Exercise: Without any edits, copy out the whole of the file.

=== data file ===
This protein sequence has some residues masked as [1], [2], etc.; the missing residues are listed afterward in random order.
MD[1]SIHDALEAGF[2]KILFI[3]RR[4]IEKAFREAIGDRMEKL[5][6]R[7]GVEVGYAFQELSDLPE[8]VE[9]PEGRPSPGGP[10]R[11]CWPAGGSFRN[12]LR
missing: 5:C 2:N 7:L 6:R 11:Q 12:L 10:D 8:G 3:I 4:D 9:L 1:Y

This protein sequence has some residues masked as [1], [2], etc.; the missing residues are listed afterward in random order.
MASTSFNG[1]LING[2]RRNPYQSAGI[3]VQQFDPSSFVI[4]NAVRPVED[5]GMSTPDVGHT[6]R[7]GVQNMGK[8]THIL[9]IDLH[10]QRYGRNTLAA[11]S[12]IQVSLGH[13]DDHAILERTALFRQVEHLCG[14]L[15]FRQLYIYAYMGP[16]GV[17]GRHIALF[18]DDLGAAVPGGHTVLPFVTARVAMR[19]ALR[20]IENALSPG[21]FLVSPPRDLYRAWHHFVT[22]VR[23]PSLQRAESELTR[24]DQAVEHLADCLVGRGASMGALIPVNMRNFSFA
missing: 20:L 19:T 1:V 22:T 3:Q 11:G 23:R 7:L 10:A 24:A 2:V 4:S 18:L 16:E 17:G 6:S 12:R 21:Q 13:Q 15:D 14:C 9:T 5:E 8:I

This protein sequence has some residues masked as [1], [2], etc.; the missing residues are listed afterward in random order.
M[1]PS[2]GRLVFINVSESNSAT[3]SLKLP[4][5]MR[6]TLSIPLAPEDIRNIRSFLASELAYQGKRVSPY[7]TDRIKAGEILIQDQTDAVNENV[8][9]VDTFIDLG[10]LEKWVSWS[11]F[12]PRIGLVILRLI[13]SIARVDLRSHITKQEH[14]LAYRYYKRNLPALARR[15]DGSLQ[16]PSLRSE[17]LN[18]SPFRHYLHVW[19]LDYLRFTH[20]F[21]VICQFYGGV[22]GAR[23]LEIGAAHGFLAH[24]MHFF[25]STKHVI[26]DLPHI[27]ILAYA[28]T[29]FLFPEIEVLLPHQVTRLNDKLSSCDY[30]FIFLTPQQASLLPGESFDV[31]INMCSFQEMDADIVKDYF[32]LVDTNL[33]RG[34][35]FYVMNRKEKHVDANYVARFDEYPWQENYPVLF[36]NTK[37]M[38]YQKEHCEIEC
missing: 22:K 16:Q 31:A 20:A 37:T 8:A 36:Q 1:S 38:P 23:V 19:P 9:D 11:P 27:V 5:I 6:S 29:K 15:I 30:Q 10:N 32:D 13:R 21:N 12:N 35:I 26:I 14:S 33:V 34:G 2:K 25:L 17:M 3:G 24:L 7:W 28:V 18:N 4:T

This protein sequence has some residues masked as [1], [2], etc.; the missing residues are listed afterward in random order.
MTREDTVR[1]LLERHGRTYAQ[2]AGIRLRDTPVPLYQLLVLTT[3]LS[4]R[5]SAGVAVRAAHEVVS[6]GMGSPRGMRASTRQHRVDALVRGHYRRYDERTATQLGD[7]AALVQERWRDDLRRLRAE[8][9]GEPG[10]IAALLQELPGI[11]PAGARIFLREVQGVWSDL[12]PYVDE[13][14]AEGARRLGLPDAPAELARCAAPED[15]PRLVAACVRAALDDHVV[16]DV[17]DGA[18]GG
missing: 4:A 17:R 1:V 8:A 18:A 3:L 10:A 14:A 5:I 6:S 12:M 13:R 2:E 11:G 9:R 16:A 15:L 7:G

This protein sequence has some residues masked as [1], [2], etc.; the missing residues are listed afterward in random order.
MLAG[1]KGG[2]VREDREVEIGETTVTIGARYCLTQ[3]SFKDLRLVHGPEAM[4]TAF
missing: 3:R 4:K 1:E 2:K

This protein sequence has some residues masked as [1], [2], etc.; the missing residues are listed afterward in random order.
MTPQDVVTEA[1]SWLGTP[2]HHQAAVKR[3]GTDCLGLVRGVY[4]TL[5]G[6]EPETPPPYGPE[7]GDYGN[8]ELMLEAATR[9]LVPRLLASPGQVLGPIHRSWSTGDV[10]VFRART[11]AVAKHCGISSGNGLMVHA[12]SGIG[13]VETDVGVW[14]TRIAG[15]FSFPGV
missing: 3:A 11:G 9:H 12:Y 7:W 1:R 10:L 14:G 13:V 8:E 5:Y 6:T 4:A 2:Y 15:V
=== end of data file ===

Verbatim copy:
This protein sequence has some residues masked as [1], [2], etc.; the missing residues are listed afterward in random order.
MD[1]SIHDALEAGF[2]KILFI[3]RR[4]IEKAFREAIGDRMEKL[5][6]R[7]GVEVGYAFQELSDLPE[8]VE[9]PEGRPSPGGP[10]R[11]CWPAGGSFRN[12]LR
missing: 5:C 2:N 7:L 6:R 11:Q 12:L 10:D 8:G 3:I 4:D 9:L 1:Y

This protein sequence has some residues masked as [1], [2], etc.; the missing residues are listed afterward in random order.
MASTSFNG[1]LING[2]RRNPYQSAGI[3]VQQFDPSSFVI[4]NAVRPVED[5]GMSTPDVGHT[6]R[7]GVQNMGK[8]THIL[9]IDLH[10]QRYGRNTLAA[11]S[12]IQVSLGH[13]DDHAILERTALFRQVEHLCG[14]L[15]FRQLYIYAYMGP[16]GV[17]GRHIALF[18]DDLGAAVPGGHTVLPFVTARVAMR[19]ALR[20]IENALSPG[21]FLVSPPRDLYRAWHHFVT[22]VR[23]PSLQRAESELTR[24]DQAVEHLADCLVGRGASMGALIPVNMRNFSFA
missing: 20:L 19:T 1:V 22:T 3:Q 11:G 23:R 7:L 10:A 24:A 2:V 4:S 18:L 16:E 17:G 6:S 12:R 21:Q 13:Q 15:D 14:C 9:T 5:E 8:I

This protein sequence has some residues masked as [1], [2], etc.; the missing residues are listed afterward in random order.
M[1]PS[2]GRLVFINVSESNSAT[3]SLKLP[4][5]MR[6]TLSIPLAPEDIRNIRSFLASELAYQGKRVSPY[7]TDRIKAGEILIQDQTDAVNENV[8][9]VDTFIDLG[10]LEKWVSWS[11]F[12]PRIGLVILRLI[13]SIARVDLRSHITKQEH[14]LAYRYYKRNLPALARR[15]DGSLQ[16]PSLRSE[17]LN[18]SPFRHYLHVW[19]LDYLRFTH[20]F[21]VICQFYGGV[22]GAR[23]LEIGAAHGFLAH[24]MHFF[25]STKHVI[26]DLPHI[27]ILAYA[28]T[29]FLFPEIEVLLPHQVTRLNDKLSSCDY[30]FIFLTPQQASLLPGESFDV[31]INMCSFQEMDADIVKDYF[32]LVDTNL[33]RG[34][35]FYVMNRKEKHVDANYVARFDEYPWQENYPVLF[36]NTK[37]M[38]YQKEHCEIEC
missing: 22:K 16:Q 31:A 20:A 37:T 8:A 36:Q 1:S 38:P 23:V 19:P 9:D 11:P 27:V 5:I 6:S 29:K 15:I 30:Q 10:N 32:D 13:R 21:N 12:N 35:I 26:I 14:S 33:V 34:G 2:K 25:L 17:M 3:G 24:L 7:W 28:V 18:N 4:T

This protein sequence has some residues masked as [1], [2], etc.; the missing residues are listed afterward in random order.
MTREDTVR[1]LLERHGRTYAQ[2]AGIRLRDTPVPLYQLLVLTT[3]LS[4]R[5]SAGVAVRAAHEVVS[6]GMGSPRGMRASTRQHRVDALVRGHYRRYDERTATQLGD[7]AALVQERWRDDLRRLRAE[8][9]GEPG[10]IAALLQELPGI[11]PAGARIFLREVQGVWSDL[12]PYVDE[13][14]AEGARRLGLPDAPAELARCAAPED[15]PRLVAACVRAALDDHVV[16]DV[17]DGA[18]GG
missing: 4:A 17:R 1:V 8:A 18:A 3:L 10:A 14:A 5:I 6:S 12:M 13:R 2:E 11:G 9:R 16:A 15:L 7:G

This protein sequence has some residues masked as [1], [2], etc.; the missing residues are listed afterward in random order.
MLAG[1]KGG[2]VREDREVEIGETTVTIGARYCLTQ[3]SFKDLRLVHGPEAM[4]TAF
missing: 3:R 4:K 1:E 2:K

This protein sequence has some residues masked as [1], [2], etc.; the missing residues are listed afterward in random order.
MTPQDVVTEA[1]SWLGTP[2]HHQAAVKR[3]GTDCLGLVRGVY[4]TL[5]G[6]EPETPPPYGPE[7]GDYGN[8]ELMLEAATR[9]LVPRLLASPGQVLGPIHRSWSTGDV[10]VFRART[11]AVAKHCGISSGNGLMVHA[12]SGIG[13]VETDVGVW[14]TRIAG[15]FSFPGV
missing: 3:A 11:G 9:H 12:Y 7:W 1:R 10:L 14:G 13:V 8:E 5:Y 6:T 4:A 2:Y 15:V